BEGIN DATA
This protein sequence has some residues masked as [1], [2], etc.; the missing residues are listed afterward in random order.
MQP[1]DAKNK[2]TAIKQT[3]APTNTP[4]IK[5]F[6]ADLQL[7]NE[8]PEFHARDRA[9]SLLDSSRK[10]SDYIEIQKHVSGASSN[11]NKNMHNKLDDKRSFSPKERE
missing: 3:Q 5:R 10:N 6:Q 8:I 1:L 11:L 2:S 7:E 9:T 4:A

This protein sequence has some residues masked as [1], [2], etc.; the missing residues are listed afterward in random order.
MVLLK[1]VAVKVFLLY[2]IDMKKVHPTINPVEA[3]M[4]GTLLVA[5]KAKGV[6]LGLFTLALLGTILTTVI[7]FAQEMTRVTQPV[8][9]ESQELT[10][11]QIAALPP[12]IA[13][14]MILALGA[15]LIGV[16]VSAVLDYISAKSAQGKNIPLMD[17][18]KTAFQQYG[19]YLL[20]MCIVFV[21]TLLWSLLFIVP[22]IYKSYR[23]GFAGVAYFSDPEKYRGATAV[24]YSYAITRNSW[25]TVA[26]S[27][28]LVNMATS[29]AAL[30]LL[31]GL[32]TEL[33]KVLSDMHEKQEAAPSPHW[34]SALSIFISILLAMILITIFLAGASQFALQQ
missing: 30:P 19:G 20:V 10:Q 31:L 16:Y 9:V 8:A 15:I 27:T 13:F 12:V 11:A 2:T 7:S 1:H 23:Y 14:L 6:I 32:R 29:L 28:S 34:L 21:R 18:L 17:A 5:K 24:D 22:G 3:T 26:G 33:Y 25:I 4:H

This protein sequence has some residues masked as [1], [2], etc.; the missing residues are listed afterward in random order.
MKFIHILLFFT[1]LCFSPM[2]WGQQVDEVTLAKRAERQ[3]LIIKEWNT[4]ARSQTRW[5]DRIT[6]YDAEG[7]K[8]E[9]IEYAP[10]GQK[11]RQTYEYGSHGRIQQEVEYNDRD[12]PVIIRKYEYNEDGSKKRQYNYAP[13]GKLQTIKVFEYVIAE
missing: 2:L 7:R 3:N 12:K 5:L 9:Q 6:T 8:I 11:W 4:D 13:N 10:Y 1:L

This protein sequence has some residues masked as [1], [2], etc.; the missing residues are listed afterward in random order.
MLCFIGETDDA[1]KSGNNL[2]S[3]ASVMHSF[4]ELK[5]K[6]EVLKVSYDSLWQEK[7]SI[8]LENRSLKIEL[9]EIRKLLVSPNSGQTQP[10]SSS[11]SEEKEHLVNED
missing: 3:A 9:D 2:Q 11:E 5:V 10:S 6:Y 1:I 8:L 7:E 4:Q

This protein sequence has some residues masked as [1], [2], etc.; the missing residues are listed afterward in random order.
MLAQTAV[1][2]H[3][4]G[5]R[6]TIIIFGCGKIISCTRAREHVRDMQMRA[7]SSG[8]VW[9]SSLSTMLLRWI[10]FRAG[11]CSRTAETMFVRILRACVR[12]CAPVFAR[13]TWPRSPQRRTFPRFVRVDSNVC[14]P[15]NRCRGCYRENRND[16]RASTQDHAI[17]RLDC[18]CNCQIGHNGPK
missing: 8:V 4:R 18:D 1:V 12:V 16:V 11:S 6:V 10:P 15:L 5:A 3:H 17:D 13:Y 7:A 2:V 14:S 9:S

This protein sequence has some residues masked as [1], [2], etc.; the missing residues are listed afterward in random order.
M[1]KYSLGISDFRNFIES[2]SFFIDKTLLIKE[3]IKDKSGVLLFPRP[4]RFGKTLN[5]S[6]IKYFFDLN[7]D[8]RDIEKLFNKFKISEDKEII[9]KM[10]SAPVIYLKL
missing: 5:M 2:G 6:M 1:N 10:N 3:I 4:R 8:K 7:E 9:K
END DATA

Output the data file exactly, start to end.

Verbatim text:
This protein sequence has some residues masked as [1], [2], etc.; the missing residues are listed afterward in random order.
MQP[1]DAKNK[2]TAIKQT[3]APTNTP[4]IK[5]F[6]ADLQL[7]NE[8]PEFHARDRA[9]SLLDSSRK[10]SDYIEIQKHVSGASSN[11]NKNMHNKLDDKRSFSPKERE
missing: 3:Q 5:R 10:N 6:Q 8:I 1:L 11:L 2:S 7:E 9:T 4:A

This protein sequence has some residues masked as [1], [2], etc.; the missing residues are listed afterward in random order.
MVLLK[1]VAVKVFLLY[2]IDMKKVHPTINPVEA[3]M[4]GTLLVA[5]KAKGV[6]LGLFTLALLGTILTTVI[7]FAQEMTRVTQPV[8][9]ESQELT[10][11]QIAALPP[12]IA[13][14]MILALGA[15]LIGV[16]VSAVLDYISAKSAQGKNIPLMD[17][18]KTAFQQYG[19]YLL[20]MCIVFV[21]TLLWSLLFIVP[22]IYKSYR[23]GFAGVAYFSDPEKYRGATAV[24]YSYAITRNSW[25]TVA[26]S[27][28]LVNMATS[29]AAL[30]LL[31]GL[32]TEL[33]KVLSDMHEKQEAAPSPHW[34]SALSIFISILLAMILITIFLAGASQFALQQ
missing: 30:P 19:G 20:V 10:Q 31:L 16:Y 9:V 8:A 15:I 27:T 13:F 12:V 11:A 2:T 7:S 1:H 23:Y 14:L 6:I 32:R 29:L 28:S 34:L 21:R 18:L 17:A 5:K 24:D 22:G 3:T 26:G 33:Y 25:I 4:H

This protein sequence has some residues masked as [1], [2], etc.; the missing residues are listed afterward in random order.
MKFIHILLFFT[1]LCFSPM[2]WGQQVDEVTLAKRAERQ[3]LIIKEWNT[4]ARSQTRW[5]DRIT[6]YDAEG[7]K[8]E[9]IEYAP[10]GQK[11]RQTYEYGSHGRIQQEVEYNDRD[12]PVIIRKYEYNEDGSKKRQYNYAP[13]GKLQTIKVFEYVIAE
missing: 2:L 7:R 3:N 12:K 5:L 9:Q 6:T 8:I 11:W 4:D 13:N 10:Y 1:L

This protein sequence has some residues masked as [1], [2], etc.; the missing residues are listed afterward in random order.
MLCFIGETDDA[1]KSGNNL[2]S[3]ASVMHSF[4]ELK[5]K[6]EVLKVSYDSLWQEK[7]SI[8]LENRSLKIEL[9]EIRKLLVSPNSGQTQP[10]SSS[11]SEEKEHLVNED
missing: 3:A 9:D 2:Q 11:E 5:V 10:S 6:Y 1:I 8:L 7:E 4:Q

This protein sequence has some residues masked as [1], [2], etc.; the missing residues are listed afterward in random order.
MLAQTAV[1][2]H[3][4]G[5]R[6]TIIIFGCGKIISCTRAREHVRDMQMRA[7]SSG[8]VW[9]SSLSTMLLRWI[10]FRAG[11]CSRTAETMFVRILRACVR[12]CAPVFAR[13]TWPRSPQRRTFPRFVRVDSNVC[14]P[15]NRCRGCYRENRND[16]RASTQDHAI[17]RLDC[18]CNCQIGHNGPK
missing: 8:V 4:R 18:D 1:V 12:V 16:V 11:S 6:V 10:P 15:L 5:A 3:H 17:D 13:Y 7:A 2:V 14:S 9:S

This protein sequence has some residues masked as [1], [2], etc.; the missing residues are listed afterward in random order.
M[1]KYSLGISDFRNFIES[2]SFFIDKTLLIKE[3]IKDKSGVLLFPRP[4]RFGKTLN[5]S[6]IKYFFDLN[7]D[8]RDIEKLFNKFKISEDKEII[9]KM[10]SAPVIYLKL
missing: 5:M 2:G 6:M 1:N 10:N 3:I 4:R 8:K 7:E 9:K